September 22, 2003    Education

Words of Love - Talking to Kids about Sex

Developing children into sexually healthy adults should be a natural progression, yet I find the path is rife with difficulty for both parent and child. Because the subject is so utterly personal, the first hurdle is getting past any inhibitions to discuss it. If we manage to get that far, then we must brace ourselves for the new adult image our children will reveal of themselves. Additionally, the image our children have carried around about us will likewise change as we reveal our values. As uncomfortable as it may feel, I believe it is through the course of these conversations that the familiar parent-child relationship evolves into an adult relationship.

Too often though, the evolution takes place later in a child’s life, rather than in the adolescent years when they begin to learn about, and explore their sexuality. Without early guidance from parents, teens are left to decipher the messages they receive from school, peers, and the media on their own. The resultant mix of messages contains a bevy of facts from school, pressure from peers, and images of promiscuity from the media. Toss in message of abstinence from church, coupled with a budding desire, and confusing hardly seems an apt word to describe the situation. With open communication, parents can help children make sense of the messages, and guide them in establishing their values and boundaries.

When having these conversations, I think parents tend to focus mostly on the physical and moral aspects, and far less on the importance of clear communication and respect required of a sexually active person, or for that matter, an adult. We’ll send our kids out in the world armed with their newly acquired values, only to see them come home with their boundaries trampled upon because they were unable to communicate clearly, or were not given proper respect.

During a sexual encounter, a teen may resort to vague language, especially when trying to peacefully end an encounter that has gone too far for comfort. As a result, they will hedge their statements and say things like, “Maybe we shouldn’t be doing this,” or say something unrelated to the act, such as, “I need to go home.” Neither statement sends a strong message, and leaves enough room for doubt about the teen’s true feelings.

Afterwards, the teen may begin to feel angry over an apparent loss of control, and feel a sting over a lesson learned the hard way. No parent wants to hear their child relay such a story, but when parents don’t teach the importance of clear communication, and practice it with our children, we leave more than we care to admit up to chance. With proper guidance and assurance, we can help teens speak more decisively by using specific and direct statements such as, “I don’t want to do this,” or “I want to stop,” when their boundaries have been crossed.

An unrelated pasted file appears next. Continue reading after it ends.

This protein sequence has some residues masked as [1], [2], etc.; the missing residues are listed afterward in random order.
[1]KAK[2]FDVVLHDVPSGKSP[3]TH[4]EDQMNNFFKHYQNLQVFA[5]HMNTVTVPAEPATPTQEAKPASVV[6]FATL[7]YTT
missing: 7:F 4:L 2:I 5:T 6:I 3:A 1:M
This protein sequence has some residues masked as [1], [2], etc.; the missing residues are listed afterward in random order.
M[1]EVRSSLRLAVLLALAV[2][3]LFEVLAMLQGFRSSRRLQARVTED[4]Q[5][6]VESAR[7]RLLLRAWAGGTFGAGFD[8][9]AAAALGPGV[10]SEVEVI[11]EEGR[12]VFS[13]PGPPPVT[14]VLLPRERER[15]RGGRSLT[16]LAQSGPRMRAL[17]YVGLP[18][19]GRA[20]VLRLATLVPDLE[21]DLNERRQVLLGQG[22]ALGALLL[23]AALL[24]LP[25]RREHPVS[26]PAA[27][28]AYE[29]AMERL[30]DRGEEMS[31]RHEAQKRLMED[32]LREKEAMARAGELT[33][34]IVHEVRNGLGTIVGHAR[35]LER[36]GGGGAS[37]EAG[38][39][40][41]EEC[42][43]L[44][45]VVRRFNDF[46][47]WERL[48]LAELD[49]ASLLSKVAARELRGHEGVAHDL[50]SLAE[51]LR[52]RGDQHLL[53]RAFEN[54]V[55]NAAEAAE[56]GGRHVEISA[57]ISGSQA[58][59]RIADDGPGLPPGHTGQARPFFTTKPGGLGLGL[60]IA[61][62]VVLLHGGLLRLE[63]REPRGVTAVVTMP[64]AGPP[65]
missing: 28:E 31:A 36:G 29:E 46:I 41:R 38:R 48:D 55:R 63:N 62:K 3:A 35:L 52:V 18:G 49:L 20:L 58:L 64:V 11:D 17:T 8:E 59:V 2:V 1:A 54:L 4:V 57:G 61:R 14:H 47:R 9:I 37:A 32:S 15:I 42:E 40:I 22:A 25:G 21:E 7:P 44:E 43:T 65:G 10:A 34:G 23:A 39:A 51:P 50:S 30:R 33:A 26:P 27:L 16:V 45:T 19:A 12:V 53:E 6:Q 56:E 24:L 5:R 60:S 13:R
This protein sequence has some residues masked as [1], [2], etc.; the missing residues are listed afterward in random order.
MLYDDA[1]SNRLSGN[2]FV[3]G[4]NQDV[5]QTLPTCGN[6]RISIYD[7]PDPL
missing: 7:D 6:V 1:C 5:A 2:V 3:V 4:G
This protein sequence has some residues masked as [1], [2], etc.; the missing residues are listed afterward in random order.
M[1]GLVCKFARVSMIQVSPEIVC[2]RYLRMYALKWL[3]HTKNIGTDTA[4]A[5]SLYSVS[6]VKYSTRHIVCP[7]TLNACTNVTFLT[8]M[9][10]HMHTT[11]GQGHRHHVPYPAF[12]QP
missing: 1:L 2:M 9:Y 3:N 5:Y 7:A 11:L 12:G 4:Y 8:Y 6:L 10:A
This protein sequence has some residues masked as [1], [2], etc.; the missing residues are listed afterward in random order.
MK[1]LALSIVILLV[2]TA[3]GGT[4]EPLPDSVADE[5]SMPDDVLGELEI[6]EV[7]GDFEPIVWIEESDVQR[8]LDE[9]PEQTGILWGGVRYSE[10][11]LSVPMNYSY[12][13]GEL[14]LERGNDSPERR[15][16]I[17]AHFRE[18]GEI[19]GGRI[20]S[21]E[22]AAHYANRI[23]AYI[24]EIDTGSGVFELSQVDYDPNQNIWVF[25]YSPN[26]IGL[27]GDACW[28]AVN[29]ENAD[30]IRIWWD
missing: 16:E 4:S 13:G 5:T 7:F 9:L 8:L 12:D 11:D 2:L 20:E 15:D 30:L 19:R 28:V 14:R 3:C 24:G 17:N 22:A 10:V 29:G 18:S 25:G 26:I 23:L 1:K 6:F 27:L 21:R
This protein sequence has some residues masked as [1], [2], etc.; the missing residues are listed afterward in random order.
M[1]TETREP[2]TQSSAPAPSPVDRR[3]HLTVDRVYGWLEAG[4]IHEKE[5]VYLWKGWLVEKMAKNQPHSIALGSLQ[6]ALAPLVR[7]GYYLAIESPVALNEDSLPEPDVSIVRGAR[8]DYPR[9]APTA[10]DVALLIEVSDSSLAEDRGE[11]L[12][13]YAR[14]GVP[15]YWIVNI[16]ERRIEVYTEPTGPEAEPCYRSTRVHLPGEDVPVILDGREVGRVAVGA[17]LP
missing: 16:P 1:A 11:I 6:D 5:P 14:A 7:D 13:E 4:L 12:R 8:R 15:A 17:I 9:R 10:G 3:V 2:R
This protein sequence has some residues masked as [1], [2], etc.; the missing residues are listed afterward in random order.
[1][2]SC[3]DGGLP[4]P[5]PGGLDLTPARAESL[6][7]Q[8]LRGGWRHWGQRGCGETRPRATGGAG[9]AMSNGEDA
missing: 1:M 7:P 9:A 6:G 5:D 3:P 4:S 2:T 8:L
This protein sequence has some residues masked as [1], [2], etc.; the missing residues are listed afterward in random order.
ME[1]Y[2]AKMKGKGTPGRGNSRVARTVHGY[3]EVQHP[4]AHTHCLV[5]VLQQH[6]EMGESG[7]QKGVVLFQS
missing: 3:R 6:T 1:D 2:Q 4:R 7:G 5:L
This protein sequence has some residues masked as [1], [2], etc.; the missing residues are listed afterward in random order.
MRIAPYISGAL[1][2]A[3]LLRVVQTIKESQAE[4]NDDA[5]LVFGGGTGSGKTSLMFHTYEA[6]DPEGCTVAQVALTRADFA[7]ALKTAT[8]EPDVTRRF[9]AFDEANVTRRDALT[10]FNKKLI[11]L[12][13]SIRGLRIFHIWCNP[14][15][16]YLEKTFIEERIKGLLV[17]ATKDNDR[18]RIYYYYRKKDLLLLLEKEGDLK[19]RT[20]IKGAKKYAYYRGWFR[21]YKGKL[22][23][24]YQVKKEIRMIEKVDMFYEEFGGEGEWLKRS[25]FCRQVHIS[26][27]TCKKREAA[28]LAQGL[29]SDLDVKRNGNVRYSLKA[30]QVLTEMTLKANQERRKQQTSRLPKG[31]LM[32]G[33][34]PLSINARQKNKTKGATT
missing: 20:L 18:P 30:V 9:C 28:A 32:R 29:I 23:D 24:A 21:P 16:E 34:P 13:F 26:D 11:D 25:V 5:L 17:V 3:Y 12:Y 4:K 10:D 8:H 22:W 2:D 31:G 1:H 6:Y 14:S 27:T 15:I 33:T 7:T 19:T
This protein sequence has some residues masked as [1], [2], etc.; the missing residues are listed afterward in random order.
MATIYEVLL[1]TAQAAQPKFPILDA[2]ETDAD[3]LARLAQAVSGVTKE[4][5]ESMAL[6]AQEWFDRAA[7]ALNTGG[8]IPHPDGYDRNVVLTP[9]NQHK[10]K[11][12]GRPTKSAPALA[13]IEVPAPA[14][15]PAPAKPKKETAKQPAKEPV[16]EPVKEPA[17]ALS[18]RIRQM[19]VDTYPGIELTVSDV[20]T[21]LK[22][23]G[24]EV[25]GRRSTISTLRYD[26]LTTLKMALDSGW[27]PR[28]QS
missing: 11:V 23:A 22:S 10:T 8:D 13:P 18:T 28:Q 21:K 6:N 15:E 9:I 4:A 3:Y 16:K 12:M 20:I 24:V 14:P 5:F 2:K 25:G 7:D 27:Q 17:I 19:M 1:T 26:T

On the receiving end of precise communication comes the need for respect. When a teen’s partner displays the maturity to convey an unambiguous statement, they should heed those words. Doing otherwise fails to take the clearly articulated boundaries into consideration, and could put the teen in a position of violation. Given the potential to be accused of a crime, it is essential for a parent to impart the importance of listening, and respecting their partner’s boundaries in the most intimate of situations. As with the loss of control scenario, no parent wants to hear that their child forced their will on an unwilling participant.

When we teach our kids to listen carefully, to speak clearly, and to have respect for each other, we are giving them essential skills to navigate the awkward course to adulthood, as well as skills to maintain healthy adult relationships.

The links below provide additional information on having this important talk:

An Advocates for Youth guide for parents on how to help kids become sexually healthy adults. The site contains plenty of useful information and links, beyond the URL noted above.

Campaign for Our Children, Inc. guidelines for talking and listening to children.

Scarleteen offers information aimed primarily at youth, but equally interesting for parents to see the wide range of topics covered.

Article about sex education in public schools, with a map showing the education requirements for each state.

A Washington Post article about how some teens today prefer to “hook up.” The handful of replies to the article are interesting as well:

Finally, a couple articles that touch on the conflict between America’s Puritan roots, and our sexual expression: